Latvia in the Early 21st Century

Northern European state. During the first years of the 21st century. the demographic trend was characterized by a progressive decrease in the population (2,375,339 residents at the 2000 census, 2,307,000 at a 2005 estimate), determined by two negative balances, the natural one (- 4.66 ‰) and the migratory one (- 2.24 ‰).

The accession to NATO (March 2004) and to the European Union (May 2004) positively closed a period of economic, political and social transition that lasted fifteen years, and the country continues on its path of transformation. In 2003 and 2004, GDP recorded strong growth (+ 7.5 % in both years), confirmed in 2005, supported by domestic consumption; although trade has increased, imports remain higher than exports and the trade balance is highly passive. The imbalance has taken on structural contours: the process of modernization of the infrastructures, in fact, in which the Latvia is engaged, determines a strong demand for equipment and plants, mainly from abroad, while the country exports mostly goods with low added value.

The Latvian economy has good development prospects, but the country remains the poorest among the 10 that joined the European Union in 2004, with a low per capita GDP equivalent to 35 % of the average for EU countries. Freight transport and sorting services in the port of Ventspils are growing, although the opening of a port for cargo ships in Primorsk, in the Russian section of the Baltic coast, has brought to a halt and made evident the need for better relations between Latvia and Russian state fuel companies. The service sector has undergone significant development (in 2005 it contributed to the composition of GDP by over 70%), in particular tourism, thanks to a significant expansion in air connections between Riga and the major cities of central and western Europe.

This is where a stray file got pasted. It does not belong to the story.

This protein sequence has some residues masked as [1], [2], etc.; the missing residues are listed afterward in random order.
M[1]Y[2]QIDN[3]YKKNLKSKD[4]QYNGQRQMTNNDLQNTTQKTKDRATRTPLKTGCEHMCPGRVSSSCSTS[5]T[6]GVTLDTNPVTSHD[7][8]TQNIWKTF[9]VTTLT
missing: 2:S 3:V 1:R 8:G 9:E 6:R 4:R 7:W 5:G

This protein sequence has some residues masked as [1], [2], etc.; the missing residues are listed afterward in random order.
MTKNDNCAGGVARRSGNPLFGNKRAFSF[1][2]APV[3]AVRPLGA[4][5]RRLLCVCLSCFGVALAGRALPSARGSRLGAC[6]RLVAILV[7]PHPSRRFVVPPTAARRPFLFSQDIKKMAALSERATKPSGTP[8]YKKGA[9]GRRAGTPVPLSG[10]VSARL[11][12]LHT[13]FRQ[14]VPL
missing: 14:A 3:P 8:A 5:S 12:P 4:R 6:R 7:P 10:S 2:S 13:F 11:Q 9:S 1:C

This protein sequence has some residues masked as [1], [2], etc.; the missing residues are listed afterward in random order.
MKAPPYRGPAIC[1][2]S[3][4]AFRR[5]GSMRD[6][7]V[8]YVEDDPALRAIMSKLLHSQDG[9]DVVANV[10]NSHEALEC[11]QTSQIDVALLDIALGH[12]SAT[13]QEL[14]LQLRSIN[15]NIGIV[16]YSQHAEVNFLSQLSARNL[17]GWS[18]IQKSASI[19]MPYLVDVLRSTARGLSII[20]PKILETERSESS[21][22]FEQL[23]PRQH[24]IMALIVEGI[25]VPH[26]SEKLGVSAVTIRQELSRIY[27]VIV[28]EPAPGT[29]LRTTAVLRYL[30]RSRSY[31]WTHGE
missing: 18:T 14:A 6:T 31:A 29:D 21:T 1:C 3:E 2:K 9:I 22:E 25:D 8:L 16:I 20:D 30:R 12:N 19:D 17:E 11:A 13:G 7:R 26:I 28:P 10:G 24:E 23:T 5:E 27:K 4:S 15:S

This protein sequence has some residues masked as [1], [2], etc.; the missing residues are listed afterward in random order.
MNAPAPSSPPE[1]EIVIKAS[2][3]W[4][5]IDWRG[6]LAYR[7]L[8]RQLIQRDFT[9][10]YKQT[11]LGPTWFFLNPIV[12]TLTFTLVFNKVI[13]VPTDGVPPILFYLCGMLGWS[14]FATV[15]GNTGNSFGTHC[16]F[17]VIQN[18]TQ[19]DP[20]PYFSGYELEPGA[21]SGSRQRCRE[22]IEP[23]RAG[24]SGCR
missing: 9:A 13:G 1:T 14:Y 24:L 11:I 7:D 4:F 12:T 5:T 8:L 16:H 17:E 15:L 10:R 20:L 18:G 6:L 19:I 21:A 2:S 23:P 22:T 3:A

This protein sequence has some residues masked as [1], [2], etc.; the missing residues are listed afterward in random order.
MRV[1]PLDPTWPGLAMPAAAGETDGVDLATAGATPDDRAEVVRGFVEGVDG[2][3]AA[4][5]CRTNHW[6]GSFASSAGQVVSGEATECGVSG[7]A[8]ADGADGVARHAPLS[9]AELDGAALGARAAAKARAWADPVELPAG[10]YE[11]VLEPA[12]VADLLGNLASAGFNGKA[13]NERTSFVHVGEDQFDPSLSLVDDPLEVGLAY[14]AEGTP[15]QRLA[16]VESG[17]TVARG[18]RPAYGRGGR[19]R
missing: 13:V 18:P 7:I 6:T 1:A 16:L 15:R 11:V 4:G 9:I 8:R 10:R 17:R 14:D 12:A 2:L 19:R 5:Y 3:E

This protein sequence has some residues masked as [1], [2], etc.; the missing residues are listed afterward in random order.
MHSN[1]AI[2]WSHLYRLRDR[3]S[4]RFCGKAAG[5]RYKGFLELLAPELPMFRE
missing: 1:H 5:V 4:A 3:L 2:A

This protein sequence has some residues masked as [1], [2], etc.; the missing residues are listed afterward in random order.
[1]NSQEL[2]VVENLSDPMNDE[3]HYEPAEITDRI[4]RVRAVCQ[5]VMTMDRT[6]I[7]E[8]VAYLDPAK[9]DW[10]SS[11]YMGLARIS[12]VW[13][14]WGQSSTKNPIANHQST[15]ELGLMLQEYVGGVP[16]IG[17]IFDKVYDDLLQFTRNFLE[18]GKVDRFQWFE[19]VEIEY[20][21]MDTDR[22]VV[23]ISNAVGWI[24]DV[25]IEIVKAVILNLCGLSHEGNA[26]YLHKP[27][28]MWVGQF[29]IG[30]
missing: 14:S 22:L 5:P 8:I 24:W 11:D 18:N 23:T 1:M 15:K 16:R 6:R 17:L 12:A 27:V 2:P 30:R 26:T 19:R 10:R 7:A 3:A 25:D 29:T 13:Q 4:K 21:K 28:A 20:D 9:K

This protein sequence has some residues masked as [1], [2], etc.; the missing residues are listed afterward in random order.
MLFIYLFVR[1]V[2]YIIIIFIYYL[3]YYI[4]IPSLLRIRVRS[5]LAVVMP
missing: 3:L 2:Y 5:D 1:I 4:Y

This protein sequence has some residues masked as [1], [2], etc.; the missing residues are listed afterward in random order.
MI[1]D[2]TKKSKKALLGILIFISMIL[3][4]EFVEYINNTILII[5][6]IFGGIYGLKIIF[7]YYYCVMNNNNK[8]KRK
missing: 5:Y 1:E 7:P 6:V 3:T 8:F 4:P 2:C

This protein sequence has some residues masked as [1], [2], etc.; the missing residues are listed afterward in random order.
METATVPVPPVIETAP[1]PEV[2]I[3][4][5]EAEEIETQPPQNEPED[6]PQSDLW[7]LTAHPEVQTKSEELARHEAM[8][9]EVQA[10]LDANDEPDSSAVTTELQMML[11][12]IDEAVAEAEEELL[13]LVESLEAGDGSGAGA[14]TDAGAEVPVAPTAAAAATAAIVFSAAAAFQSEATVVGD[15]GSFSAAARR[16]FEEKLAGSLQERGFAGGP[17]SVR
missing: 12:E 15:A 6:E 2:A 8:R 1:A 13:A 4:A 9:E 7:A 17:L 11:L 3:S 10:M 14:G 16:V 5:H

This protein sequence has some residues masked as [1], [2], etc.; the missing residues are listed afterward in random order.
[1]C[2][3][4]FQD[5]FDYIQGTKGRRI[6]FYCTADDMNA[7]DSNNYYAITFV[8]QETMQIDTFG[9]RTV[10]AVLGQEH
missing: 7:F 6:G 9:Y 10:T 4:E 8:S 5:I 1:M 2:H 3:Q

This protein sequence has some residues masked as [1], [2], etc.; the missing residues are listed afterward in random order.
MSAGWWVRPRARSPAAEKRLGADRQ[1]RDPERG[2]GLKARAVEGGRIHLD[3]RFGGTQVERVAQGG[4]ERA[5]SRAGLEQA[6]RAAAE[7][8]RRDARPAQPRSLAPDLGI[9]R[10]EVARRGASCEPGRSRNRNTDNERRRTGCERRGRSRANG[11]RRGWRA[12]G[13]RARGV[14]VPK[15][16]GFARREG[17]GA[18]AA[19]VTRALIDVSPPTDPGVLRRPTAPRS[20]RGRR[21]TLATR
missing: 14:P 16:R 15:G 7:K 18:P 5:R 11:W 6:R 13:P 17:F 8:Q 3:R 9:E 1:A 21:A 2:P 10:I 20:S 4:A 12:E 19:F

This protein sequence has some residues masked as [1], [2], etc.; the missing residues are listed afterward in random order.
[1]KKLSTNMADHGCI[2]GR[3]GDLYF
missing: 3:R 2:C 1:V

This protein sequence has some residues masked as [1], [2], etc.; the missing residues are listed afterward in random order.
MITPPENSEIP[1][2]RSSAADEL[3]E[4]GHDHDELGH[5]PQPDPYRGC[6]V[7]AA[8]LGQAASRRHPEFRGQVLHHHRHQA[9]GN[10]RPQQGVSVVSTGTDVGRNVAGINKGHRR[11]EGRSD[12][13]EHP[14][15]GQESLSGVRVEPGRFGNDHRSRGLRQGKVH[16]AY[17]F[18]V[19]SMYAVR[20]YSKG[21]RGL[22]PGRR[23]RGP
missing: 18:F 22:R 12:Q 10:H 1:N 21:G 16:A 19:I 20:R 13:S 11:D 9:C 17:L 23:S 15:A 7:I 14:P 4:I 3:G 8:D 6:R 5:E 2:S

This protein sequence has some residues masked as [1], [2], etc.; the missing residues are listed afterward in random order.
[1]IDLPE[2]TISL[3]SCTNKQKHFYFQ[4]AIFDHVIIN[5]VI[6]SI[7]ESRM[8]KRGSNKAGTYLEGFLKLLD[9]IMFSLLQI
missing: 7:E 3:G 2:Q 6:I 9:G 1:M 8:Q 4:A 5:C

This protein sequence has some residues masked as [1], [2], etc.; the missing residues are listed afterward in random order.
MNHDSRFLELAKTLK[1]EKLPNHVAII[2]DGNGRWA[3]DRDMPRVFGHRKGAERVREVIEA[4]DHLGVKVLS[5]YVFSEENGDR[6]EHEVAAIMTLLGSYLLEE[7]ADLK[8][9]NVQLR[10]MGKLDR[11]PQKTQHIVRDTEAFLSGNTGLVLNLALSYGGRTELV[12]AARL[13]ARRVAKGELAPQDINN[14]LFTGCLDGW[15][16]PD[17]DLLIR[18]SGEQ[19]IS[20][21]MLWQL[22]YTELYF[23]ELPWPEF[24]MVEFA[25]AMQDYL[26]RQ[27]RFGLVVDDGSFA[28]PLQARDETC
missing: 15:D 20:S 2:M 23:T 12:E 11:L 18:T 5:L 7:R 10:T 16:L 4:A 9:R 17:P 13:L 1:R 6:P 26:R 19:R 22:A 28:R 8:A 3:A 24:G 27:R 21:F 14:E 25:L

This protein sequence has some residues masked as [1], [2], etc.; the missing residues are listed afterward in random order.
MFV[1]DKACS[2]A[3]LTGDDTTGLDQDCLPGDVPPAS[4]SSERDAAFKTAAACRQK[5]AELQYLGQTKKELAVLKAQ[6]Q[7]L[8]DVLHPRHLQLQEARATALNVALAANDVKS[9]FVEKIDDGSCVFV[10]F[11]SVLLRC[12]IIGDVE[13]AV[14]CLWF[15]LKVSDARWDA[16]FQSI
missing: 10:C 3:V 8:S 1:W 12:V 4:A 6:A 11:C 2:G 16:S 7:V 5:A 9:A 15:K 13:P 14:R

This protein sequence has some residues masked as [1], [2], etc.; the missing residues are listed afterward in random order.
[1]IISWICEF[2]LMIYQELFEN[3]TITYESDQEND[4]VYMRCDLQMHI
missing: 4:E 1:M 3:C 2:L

Latvia continued to be characterized in the early 21st century. by an accentuated instability, albeit in the context of a constant moderate political orientation, prevalent since the independence from the Soviet Union (1991). The shattering of the nationalist alignment had in fact generated the birth of numerous parties, often in conflict for occasional rather than ideological reasons, whose government alliances were unstable and required frequent alternations.

Within three years (1999-2001) four center-right coalition governments followed one another, all revolving around the three main parties (the People’s Party, the Conservative Union, the Latvian Way), and too short-lived to give the country an effective policy of reform . The structural problems linked to the widespread corruption of the state apparatus, the weakness of the financial system and the poor competitiveness of the labor market, burdened among other things by high unemployment rates, thus struggled to find adequate solutions, even if a general improvement in public finance. This objective was constantly pursued by the executive (regardless of who its prime minister was), in view of the entry of the Latvia into the European Union, considered a priority by all parties.2002 the requirement for candidates in elections to have a thorough knowledge of the Latvian language was abolished; the latter, however, was recognized at the same time as the official language of the public administration.

The legislative elections, held in October 2002, sanctioned the victory of the new center-right party, New Era (26 seats), and the collapse of the traditional governing parties. A significant victory was won by the left coalition For Human Rights in a united Latvia, supported above all by the Russian minority, which won 25 seats and established itself as the country’s second political force. Behind it the Popular Party (20 seats), the Union of Greens and Peasants (12 seats), the First Latvian Party (10 seats), of Catholic inspiration, founded in May 2002, and the Conservative Union (7 seats).

In the following years the weakness of the institutional context was not overcome and we returned to witness repeated government crises and consequent reshuffles; despite this, the country achieved two important successes in 2004: it became an effective member of NATO (March) and joined the European Union (May).

The political elections of October 2006 rewarded the parties of the ruling coalition, formed in April 2006 and led by A. Kalvitis (the People’s Party, the Union of Greens and Peasants and the First Latvian Party), to which it is the majority of the consents went.

Latvia in the Early 21st Century

About the author